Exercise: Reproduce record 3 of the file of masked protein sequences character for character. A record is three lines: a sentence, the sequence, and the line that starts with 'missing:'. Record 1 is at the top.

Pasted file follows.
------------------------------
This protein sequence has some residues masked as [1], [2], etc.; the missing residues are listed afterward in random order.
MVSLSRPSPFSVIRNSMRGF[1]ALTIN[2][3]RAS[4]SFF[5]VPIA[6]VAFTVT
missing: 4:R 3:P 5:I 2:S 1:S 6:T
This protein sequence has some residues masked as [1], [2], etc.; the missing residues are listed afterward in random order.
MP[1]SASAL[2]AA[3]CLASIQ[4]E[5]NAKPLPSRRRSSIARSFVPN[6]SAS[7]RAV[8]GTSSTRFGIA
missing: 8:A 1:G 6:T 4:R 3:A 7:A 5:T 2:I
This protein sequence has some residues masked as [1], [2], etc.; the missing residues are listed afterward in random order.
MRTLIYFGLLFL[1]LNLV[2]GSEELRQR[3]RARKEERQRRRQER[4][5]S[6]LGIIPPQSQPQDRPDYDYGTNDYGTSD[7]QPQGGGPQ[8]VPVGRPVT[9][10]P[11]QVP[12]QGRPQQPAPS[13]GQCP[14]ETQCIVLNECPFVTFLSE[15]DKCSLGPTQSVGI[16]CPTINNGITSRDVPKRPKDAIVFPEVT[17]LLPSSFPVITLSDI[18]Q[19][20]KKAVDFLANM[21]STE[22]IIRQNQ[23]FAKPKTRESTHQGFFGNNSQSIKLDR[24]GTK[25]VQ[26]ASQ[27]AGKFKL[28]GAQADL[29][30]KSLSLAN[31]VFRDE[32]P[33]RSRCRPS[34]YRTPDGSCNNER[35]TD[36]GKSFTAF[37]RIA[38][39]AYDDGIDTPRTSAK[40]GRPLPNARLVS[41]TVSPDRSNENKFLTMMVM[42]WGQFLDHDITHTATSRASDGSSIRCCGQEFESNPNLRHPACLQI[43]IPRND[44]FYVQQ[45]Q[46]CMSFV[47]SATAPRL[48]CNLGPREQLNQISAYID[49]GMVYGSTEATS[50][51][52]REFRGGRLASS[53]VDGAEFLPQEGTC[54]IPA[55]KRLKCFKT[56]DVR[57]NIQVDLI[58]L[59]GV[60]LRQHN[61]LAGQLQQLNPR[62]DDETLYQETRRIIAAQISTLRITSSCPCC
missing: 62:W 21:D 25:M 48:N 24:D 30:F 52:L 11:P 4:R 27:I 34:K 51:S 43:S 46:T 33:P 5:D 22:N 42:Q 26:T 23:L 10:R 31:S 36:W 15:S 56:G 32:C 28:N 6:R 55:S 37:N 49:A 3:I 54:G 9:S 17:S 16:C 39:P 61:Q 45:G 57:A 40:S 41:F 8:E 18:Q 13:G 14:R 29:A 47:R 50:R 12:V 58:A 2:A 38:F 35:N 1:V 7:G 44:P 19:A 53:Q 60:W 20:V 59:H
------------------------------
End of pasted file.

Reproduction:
This protein sequence has some residues masked as [1], [2], etc.; the missing residues are listed afterward in random order.
MRTLIYFGLLFL[1]LNLV[2]GSEELRQR[3]RARKEERQRRRQER[4][5]S[6]LGIIPPQSQPQDRPDYDYGTNDYGTSD[7]QPQGGGPQ[8]VPVGRPVT[9][10]P[11]QVP[12]QGRPQQPAPS[13]GQCP[14]ETQCIVLNECPFVTFLSE[15]DKCSLGPTQSVGI[16]CPTINNGITSRDVPKRPKDAIVFPEVT[17]LLPSSFPVITLSDI[18]Q[19][20]KKAVDFLANM[21]STE[22]IIRQNQ[23]FAKPKTRESTHQGFFGNNSQSIKLDR[24]GTK[25]VQ[26]ASQ[27]AGKFKL[28]GAQADL[29][30]KSLSLAN[31]VFRDE[32]P[33]RSRCRPS[34]YRTPDGSCNNER[35]TD[36]GKSFTAF[37]RIA[38][39]AYDDGIDTPRTSAK[40]GRPLPNARLVS[41]TVSPDRSNENKFLTMMVM[42]WGQFLDHDITHTATSRASDGSSIRCCGQEFESNPNLRHPACLQI[43]IPRND[44]FYVQQ[45]Q[46]CMSFV[47]SATAPRL[48]CNLGPREQLNQISAYID[49]GMVYGSTEATS[50][51][52]REFRGGRLASS[53]VDGAEFLPQEGTC[54]IPA[55]KRLKCFKT[56]DVR[57]NIQVDLI[58]L[59]GV[60]LRQHN[61]LAGQLQQLNPR[62]DDETLYQETRRIIAAQISTLRITSSCPCC
missing: 62:W 21:D 25:M 48:N 24:D 30:F 52:L 11:P 4:R 27:I 34:K 51:S 43:S 46:T 33:P 5:D 22:N 42:Q 26:T 23:L 10:R 31:S 36:W 15:S 56:G 32:C 28:N 6:R 55:S 37:N 49:A 3:I 54:G 9:S 17:S 16:C 39:P 61:Q 45:G 57:A 40:S 41:F 8:E 18:Q 13:G 14:R 29:A 47:R 50:R 12:V 58:A 2:A 38:F 35:N 1:V 7:G 44:P 19:A 53:Q 60:W 20:V 59:H